“It’s important we don’t forget this is part of American history,” he told Dennis J Bernstein in an interview for the Flashp[oints show on Pacifica Radio. The film opened in theaters on Friday.

DL: I am happy to be to talk about the film. It is a feature film which talks about ten years in the life this man and everyone around the movement. It’s about the amazing message they sent in this country in the 1960s, how they created the first union for farm workers in this country, and the grape boycott they did to connect with consumers in America.

DB: I would like to ask you about the multiple struggles to make the film.

DL: At the beginning, everyone was very supportive and the film business was shocked that there was no film about Cesar Chavez. When we tried looking for the financing, that’s when we started to find trouble. Not many wanted this film to be made, or to participate as financiers. We went back to Mexico and started raising money there. We got together a good 70 percent of the financing, and then we found the right partners on this side of the border. We had to go the other way around. It was a paradox. We had to go to Mexico to tell the story of an American hero.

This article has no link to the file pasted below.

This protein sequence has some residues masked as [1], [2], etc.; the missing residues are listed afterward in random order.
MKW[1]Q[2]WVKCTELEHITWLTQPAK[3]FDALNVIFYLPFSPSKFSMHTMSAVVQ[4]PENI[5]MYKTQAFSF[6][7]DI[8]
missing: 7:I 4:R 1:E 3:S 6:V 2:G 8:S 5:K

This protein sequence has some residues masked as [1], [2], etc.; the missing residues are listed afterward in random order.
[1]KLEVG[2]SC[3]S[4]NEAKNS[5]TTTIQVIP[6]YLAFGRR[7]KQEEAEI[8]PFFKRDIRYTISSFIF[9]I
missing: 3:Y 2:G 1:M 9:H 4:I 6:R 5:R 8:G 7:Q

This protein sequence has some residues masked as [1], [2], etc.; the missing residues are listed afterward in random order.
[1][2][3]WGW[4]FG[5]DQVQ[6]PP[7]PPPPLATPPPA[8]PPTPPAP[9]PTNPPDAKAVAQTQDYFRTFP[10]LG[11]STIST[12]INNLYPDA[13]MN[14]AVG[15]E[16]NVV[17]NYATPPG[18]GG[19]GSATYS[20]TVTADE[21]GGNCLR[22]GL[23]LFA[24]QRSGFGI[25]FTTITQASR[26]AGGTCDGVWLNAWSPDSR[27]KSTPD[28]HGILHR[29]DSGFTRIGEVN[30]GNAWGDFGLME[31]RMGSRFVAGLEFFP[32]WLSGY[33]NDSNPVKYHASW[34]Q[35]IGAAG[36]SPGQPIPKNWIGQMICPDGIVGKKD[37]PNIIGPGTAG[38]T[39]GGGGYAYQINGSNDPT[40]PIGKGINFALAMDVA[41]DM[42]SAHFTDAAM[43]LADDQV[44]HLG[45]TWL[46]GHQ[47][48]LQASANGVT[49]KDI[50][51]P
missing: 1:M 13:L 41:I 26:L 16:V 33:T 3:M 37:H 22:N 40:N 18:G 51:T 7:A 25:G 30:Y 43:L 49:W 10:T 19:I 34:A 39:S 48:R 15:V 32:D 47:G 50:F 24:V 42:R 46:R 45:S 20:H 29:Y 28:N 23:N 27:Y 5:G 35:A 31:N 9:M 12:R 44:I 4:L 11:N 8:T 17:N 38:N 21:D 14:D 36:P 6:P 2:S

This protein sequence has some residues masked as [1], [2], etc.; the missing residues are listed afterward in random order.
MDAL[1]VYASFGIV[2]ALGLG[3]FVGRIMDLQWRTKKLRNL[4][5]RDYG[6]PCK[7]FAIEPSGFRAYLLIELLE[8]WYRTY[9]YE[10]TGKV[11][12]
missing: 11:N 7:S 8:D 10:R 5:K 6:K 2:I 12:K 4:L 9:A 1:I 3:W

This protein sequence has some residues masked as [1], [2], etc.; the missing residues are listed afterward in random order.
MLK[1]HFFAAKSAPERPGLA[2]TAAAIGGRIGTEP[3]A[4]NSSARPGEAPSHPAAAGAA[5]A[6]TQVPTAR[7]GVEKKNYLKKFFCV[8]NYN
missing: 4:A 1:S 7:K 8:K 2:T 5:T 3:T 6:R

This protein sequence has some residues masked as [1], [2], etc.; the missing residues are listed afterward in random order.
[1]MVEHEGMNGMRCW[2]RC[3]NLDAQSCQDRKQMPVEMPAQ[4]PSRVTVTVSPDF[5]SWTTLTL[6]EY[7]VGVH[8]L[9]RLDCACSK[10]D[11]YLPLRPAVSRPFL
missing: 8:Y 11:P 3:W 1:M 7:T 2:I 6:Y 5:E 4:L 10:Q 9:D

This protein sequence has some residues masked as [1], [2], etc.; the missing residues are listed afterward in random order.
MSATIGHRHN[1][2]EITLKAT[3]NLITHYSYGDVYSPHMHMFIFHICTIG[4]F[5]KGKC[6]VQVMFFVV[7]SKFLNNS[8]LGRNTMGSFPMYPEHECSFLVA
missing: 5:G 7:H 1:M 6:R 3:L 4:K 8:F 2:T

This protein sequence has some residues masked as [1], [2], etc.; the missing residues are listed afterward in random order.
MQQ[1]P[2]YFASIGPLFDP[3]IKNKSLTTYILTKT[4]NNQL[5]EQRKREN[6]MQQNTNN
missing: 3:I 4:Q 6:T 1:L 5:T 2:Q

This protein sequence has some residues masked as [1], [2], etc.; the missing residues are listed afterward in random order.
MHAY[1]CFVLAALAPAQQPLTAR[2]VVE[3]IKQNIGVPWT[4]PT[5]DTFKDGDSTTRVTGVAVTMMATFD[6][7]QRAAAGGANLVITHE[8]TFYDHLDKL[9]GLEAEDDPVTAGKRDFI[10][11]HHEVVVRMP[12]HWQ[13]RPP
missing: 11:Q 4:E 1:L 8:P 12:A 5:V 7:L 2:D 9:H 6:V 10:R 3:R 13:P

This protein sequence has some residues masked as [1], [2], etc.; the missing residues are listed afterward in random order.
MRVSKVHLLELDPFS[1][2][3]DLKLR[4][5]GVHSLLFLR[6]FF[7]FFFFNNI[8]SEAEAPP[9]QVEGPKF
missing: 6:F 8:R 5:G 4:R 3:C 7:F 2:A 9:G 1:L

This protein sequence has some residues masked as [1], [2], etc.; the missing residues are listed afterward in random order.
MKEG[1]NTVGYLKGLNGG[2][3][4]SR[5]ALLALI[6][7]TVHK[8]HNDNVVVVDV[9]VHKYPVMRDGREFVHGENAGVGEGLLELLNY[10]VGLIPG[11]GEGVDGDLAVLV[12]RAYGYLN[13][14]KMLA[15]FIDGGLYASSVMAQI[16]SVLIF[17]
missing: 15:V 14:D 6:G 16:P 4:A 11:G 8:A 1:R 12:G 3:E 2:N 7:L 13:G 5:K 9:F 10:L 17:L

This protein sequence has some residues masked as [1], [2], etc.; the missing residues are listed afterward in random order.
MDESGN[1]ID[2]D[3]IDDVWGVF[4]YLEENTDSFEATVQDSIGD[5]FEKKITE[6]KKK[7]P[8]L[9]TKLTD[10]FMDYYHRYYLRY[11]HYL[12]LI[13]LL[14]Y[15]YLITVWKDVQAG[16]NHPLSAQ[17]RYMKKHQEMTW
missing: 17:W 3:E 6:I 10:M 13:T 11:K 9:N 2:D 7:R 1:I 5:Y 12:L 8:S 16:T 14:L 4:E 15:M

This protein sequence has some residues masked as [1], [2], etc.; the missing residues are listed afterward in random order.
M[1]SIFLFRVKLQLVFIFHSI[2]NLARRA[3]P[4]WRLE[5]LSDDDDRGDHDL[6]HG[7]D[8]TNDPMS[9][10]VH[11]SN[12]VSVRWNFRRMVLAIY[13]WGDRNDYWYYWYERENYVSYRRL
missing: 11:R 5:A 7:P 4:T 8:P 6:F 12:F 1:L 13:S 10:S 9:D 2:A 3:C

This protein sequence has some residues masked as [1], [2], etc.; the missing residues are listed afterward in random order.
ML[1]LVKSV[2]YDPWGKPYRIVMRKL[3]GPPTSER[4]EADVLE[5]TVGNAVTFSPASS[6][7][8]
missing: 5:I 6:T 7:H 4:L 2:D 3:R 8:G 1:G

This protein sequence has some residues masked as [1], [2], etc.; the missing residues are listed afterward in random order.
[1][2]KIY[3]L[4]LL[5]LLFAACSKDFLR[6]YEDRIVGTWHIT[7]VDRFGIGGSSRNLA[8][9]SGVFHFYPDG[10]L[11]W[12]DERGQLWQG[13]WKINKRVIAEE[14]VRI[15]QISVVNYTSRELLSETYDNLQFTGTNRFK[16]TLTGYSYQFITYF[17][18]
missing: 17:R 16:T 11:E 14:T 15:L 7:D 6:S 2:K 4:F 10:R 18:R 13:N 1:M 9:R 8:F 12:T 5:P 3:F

DB: This film that you spent four years on, what was at the core for you? Why did you decide to take this on, and what do you want the American people to come away with from this film?

DL: First of all, people need to learn about who Cesar was. You would be surprised at how little is known about the life of Cesar. I’ve been asking and finding out that many people don’t know who he was, what they achieved, what they had to go through. It’s important we don’t forget this is part of American history. It’s important for young people to know that this happened, is part of who they are and is a fantastic inspiring story that can show that change is in your hands.